In October 2015, a consortium led by CTA begun developing a bundle of agricultural information products to be sold through SMS and smartphone apps to enable Ugandan farmers to access satellite-based crop advice. The project, entitled Market-led, User-owned ICT4Ag enabled Information Service (MUIIS), provides agricultural extension advisory services to farmers at the swipe of a screen.Read More
A project known as MUIIS (Market-led, User-owned ICT4Ag-enabled Information Services), led by the Technical Centre for Agricultural and Rural Cooperation (CTA), links farmers to satellite-based services that help them to increase crop yields. Tips and instructions sent to mobile devices get as specific as ‘spread fertilizer between 5 pm and 7 pm’ or ‘winds expected at 3 pm’. Something farmers say have increased crop yields and contributed to food security.
In 2017, Mbidde Eria a 30-year-old farmer and father-of-two signed up to receive SMS messages with precise agricultural tips and context-specific instructions – one of the services provided by MUIIS. He explains that, while he and his fellow farmers “respect tradition,” unpredictable weather conditions mean that, “we can no longer farm the way our grandparents did… too much has changed.”
Harvest predictions, and access to loans, supplies and tools are now bundled up into one technology package, making sustainable agriculture for these farmers just a mobile minute away.
Far-reaching and fast, the text message service quickly went from novelty to vital instrument. MUIIS is “a tool as much as my rake is. I can hardly do without it now,” Eria says. He continues: “I made some mistakes in the past that could have cost me my livelihood” – mistakes that farmers are much more likely to avoid when equipped with the information supplied by the text message service.
In Eria’s district of Luweero alone, some 42 farmer groups and more than 4,300 farmers benefit from the service, through a number of activities. Nationally, 234,000 farmers are taking part in the MUIIS project. The local farmers’ association ZAABTA (Zirobwe Agaliawamu Agribusiness Training Association) acts as a hub for subscribers to the service, walking them through the process of creating a digitalised profile of their farming activities and progress.
Knowledge is essential if banks and financial institutions are to provide farmers with the capital they need to maintain and grow their operations; historically, however, record-keeping has not been a strong-suit of Africa’s agricultural sector. Digitalisation is helping to change this, with the data gathered by MUIIS Service Agents (MSAs) being accepted as collateral for loans. “Farmers need to buy supplies, like fertiliser or pesticide. But we need it before harvest time. If the bank knows we are using a service that is accurately estimating our yield, and that we use resilient seeds, then they feel safer lending us money,” says Eria. As well as capital, subscribers to the service bundle gain structural safety-nets with entitlement to insurance.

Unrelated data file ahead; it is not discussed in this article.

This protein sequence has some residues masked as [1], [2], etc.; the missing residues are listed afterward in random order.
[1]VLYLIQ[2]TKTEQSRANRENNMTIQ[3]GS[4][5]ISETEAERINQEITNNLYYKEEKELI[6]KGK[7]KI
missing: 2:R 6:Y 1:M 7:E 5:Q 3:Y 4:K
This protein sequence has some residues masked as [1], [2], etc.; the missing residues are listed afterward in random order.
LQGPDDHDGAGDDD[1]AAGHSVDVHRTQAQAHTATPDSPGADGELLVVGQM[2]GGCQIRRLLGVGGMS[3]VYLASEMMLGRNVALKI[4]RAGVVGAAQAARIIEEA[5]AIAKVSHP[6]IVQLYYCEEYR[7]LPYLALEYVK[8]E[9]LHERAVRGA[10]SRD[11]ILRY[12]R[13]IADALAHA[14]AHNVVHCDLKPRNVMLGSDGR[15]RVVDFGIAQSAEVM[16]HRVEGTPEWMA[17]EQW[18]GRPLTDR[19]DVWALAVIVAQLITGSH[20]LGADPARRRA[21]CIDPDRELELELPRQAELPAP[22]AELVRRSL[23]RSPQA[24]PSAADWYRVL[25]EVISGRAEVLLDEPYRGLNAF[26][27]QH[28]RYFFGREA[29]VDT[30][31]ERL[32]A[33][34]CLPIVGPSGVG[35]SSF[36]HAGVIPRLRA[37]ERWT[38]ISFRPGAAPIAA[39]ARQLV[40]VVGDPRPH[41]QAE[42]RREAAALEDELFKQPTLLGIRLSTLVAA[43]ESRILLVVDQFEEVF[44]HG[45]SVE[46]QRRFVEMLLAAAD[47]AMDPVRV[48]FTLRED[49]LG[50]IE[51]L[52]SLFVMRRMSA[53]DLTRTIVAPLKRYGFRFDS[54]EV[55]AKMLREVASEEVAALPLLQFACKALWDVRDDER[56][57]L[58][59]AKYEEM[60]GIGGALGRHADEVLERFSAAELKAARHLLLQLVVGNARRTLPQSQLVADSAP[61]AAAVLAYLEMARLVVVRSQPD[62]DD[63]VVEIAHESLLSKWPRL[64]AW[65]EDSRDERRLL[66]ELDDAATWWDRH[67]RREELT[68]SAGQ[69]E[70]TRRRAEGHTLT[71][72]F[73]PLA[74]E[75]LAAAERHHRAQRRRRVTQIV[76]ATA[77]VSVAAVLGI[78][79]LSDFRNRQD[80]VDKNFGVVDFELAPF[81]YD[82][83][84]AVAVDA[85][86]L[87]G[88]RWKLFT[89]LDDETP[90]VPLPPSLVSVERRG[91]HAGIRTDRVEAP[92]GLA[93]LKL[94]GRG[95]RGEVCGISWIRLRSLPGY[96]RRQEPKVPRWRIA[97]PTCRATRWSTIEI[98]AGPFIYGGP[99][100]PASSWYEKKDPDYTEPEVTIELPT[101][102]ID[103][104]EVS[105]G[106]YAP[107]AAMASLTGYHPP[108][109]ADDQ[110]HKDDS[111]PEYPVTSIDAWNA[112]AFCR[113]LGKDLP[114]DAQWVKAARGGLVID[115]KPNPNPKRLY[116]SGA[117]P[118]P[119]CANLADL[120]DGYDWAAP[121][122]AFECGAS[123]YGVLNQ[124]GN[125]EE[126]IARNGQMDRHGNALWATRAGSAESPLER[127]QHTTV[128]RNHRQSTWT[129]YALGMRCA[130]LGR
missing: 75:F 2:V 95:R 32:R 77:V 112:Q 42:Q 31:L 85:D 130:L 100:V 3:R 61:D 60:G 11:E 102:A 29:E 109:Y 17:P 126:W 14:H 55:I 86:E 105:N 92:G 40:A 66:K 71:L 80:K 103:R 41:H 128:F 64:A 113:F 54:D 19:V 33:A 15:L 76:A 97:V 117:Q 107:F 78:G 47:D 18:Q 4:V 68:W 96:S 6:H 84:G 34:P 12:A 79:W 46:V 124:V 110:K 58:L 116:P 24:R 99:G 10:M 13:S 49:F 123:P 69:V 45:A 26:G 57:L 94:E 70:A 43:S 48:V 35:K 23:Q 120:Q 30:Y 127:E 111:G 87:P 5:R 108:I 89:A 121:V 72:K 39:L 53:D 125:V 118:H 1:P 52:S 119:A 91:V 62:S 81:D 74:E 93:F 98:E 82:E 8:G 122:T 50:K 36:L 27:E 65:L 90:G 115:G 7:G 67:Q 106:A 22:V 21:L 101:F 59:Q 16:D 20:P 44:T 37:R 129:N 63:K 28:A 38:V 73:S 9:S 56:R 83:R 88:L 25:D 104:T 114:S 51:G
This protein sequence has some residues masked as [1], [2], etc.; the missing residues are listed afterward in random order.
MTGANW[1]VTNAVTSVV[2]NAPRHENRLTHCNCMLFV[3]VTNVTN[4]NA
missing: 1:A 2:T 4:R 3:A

“Climate change has affected our methods,” Eria states. Not only a user of the service, he is also one of 200 MSAs in the country. “I want to be part of climate-smart agriculture,” he says.
“Three years ago, that plot,” he says, waving his hand to point out his cornfield, “produced one-third of what it does today.” Currently, his plot yields 10 t of corn – one of the commodity crops targeted by the MUIIS project – compared to the 3 t it yielded before he began using the service to manage his cultivation. “Now I know when to plant, what to plant and the varieties adapted for the weather conditions,” Eria says.
Eria explains how he was able to build a home of his own. “And I am not the only one who has been able to find more stability,” he says, “the project is growing, and as agents we hire other agents. We are building a network and creating jobs and opportunities.”
At ZAABTA, Kalamzi Kaamu – who heads Nokia Farming, the association’s mobile-payment office – points to a computer monitor and explains the benefits of more in depth farmer-profiling. On the screen, a spreadsheet maps digitalised farmer data, which shows that 617 bundle-subscribed farmers who receive the text message service work 1,980 acres of land.
The fee farmers pay for the service is based on acreage. Since the cycle of the agricultural world means that their returns will be visible only at the end of the season, there is also a ‘loan’ column in the spreadsheet. Farmers’ transactions are registered on a ZAABTA account, and by the end of the season their loan has already been calculated and deducted from their earnings.
Thanks to projects like MUIIS, Eria says, the “knots” that made farming challenging — monitoring crops, ensuring better production and collecting information for financial institutions — are being unraveled.